“All of us templated our business after Puppet Martinez,” Rene Enriquez, a Mexican Mafia member who defected in 2002, told prosecutors in Valerio’s case. “Puppet Martinez was efficient at this. He had groups of individuals, not just drugs, but legitimate businesses — those little taco ladies that sold those little cucumbers with chili on them — and fake CDs. They were taxing everything.”
Valerio delivered money to Martinez’s wife at her home in Huntington Park and made the 12-hour drive to Pelican Bay with her to see her husband, he said.
“He liked to know everything,” Valerio said. “If you made a move that disrupted his business, he wanted to know. If you didn’t and he found out, that would not be good for you.”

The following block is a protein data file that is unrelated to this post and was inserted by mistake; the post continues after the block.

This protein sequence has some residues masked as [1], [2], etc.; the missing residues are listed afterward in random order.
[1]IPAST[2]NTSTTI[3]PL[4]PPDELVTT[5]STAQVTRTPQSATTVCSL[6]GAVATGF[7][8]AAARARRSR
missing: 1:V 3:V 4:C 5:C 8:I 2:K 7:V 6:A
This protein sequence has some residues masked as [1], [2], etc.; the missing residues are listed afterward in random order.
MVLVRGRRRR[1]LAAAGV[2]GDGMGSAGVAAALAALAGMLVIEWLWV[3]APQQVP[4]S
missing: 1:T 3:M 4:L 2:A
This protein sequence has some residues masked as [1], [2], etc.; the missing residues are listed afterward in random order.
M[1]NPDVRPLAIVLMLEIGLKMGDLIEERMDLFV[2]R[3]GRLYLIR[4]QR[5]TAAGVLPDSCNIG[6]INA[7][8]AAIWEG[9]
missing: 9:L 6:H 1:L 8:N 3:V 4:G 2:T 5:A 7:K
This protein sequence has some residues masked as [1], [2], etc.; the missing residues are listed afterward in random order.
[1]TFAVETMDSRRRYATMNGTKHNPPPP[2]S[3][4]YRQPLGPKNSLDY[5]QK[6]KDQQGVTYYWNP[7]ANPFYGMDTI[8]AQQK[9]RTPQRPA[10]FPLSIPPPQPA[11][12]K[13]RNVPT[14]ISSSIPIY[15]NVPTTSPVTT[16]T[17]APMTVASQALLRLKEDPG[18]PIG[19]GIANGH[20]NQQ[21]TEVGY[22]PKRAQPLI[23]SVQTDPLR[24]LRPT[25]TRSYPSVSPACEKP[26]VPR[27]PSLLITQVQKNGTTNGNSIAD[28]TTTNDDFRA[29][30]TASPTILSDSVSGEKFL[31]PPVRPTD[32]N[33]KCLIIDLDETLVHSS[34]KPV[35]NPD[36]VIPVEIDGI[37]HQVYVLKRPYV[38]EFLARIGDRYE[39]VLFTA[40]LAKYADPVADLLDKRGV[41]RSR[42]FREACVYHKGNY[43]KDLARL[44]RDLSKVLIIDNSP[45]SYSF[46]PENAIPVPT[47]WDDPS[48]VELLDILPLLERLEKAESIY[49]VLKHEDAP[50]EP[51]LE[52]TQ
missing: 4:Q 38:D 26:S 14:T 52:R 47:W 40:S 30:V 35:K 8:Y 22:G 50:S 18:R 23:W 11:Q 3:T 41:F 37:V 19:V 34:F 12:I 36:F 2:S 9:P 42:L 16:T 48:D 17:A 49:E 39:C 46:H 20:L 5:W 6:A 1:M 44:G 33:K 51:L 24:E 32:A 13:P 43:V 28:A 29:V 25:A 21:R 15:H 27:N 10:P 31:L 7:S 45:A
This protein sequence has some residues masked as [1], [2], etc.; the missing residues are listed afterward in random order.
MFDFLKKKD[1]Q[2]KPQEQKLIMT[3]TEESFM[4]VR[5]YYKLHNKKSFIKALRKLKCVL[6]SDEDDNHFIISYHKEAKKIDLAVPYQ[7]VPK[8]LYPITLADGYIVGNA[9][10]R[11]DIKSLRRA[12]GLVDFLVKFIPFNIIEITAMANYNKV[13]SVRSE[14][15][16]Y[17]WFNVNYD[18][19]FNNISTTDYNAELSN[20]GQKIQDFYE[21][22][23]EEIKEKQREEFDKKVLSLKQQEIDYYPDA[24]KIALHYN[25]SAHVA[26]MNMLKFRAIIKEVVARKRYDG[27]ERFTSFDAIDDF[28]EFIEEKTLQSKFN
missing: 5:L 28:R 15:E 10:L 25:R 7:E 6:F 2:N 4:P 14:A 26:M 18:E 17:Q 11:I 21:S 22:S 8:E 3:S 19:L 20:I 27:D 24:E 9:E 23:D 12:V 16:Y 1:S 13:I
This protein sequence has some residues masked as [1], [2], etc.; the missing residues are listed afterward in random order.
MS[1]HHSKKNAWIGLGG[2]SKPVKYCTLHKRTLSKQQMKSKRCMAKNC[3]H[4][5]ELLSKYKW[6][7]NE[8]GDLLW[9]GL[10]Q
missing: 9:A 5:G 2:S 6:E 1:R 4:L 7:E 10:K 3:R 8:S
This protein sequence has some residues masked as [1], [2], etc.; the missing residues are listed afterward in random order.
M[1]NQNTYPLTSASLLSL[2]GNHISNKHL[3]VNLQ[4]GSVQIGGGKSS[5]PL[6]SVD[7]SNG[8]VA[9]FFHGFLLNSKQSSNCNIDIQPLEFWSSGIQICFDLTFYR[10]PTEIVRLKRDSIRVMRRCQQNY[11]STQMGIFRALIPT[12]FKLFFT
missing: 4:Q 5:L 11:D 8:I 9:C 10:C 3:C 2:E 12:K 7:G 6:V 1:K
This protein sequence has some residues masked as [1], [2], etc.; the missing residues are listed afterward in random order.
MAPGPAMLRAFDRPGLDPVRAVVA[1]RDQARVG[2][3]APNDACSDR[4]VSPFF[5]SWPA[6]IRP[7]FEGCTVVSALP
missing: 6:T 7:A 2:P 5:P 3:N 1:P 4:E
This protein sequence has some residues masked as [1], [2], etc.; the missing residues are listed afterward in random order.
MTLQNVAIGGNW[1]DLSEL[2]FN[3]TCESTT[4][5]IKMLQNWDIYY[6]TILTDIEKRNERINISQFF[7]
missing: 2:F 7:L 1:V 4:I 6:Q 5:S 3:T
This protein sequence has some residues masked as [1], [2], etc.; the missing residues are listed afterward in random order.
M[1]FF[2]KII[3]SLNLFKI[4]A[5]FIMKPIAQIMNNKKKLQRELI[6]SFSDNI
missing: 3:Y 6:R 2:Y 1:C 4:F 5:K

Valerio worked closely with two other members of his clique.
The attacks demonstrate that MS-13 gangs continue to hold the poorest and most marginalized who live and work in the neighborhood in their grip.
One was Juan “Termite” Romero. Seven years older, Romero had bought Valerio clothes as a child and shown him how to dress like a gangster, Valerio testified. He even taught Valerio how to drive. But when Valerio became Martinez’s envoy, it was his turn to show Romero how to tax the drug trade, he said.
The other was Anthony “Coco” Zaragoza, a childhood friend from Valerio’s days in Rockwood. Valerio would tell authorities that while Romero was “the brains” of the clique, Zaragoza was its “enforcer.”